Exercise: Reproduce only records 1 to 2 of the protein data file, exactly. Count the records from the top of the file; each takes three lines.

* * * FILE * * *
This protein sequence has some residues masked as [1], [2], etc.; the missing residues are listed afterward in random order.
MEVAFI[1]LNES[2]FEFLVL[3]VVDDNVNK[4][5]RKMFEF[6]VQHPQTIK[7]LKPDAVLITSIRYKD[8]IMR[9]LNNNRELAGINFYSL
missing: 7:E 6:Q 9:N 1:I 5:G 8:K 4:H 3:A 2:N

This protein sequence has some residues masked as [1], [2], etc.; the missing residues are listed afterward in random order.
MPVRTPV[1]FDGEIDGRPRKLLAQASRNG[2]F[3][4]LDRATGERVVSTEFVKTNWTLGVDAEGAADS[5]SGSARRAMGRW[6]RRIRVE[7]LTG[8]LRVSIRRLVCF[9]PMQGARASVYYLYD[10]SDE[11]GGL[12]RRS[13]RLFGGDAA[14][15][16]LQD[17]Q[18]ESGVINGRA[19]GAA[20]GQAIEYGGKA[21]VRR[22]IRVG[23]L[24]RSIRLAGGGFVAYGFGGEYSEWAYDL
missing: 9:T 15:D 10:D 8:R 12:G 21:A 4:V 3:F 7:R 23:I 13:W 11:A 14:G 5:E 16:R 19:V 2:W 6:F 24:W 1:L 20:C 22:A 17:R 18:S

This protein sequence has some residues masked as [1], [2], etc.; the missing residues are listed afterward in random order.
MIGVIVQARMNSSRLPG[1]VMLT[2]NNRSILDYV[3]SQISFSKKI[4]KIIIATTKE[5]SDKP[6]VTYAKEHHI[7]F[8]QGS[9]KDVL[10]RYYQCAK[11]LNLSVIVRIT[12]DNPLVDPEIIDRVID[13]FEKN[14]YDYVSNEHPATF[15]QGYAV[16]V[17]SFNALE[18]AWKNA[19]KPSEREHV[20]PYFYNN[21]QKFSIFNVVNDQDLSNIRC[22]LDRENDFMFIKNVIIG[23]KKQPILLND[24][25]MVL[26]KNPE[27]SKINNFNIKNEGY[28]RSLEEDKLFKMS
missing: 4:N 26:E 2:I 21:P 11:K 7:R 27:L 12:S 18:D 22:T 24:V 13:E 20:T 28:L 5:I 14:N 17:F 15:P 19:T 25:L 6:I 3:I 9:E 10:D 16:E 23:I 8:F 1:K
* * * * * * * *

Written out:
This protein sequence has some residues masked as [1], [2], etc.; the missing residues are listed afterward in random order.
MEVAFI[1]LNES[2]FEFLVL[3]VVDDNVNK[4][5]RKMFEF[6]VQHPQTIK[7]LKPDAVLITSIRYKD[8]IMR[9]LNNNRELAGINFYSL
missing: 7:E 6:Q 9:N 1:I 5:G 8:K 4:H 3:A 2:N

This protein sequence has some residues masked as [1], [2], etc.; the missing residues are listed afterward in random order.
MPVRTPV[1]FDGEIDGRPRKLLAQASRNG[2]F[3][4]LDRATGERVVSTEFVKTNWTLGVDAEGAADS[5]SGSARRAMGRW[6]RRIRVE[7]LTG[8]LRVSIRRLVCF[9]PMQGARASVYYLYD[10]SDE[11]GGL[12]RRS[13]RLFGGDAA[14][15][16]LQD[17]Q[18]ESGVINGRA[19]GAA[20]GQAIEYGGKA[21]VRR[22]IRVG[23]L[24]RSIRLAGGGFVAYGFGGEYSEWAYDL
missing: 9:T 15:D 10:D 8:R 12:G 21:A 4:V 3:F 7:R 23:I 13:W 11:A 14:G 5:E 16:R 19:V 2:W 6:F 24:W 1:L 20:C 22:A 17:R 18:S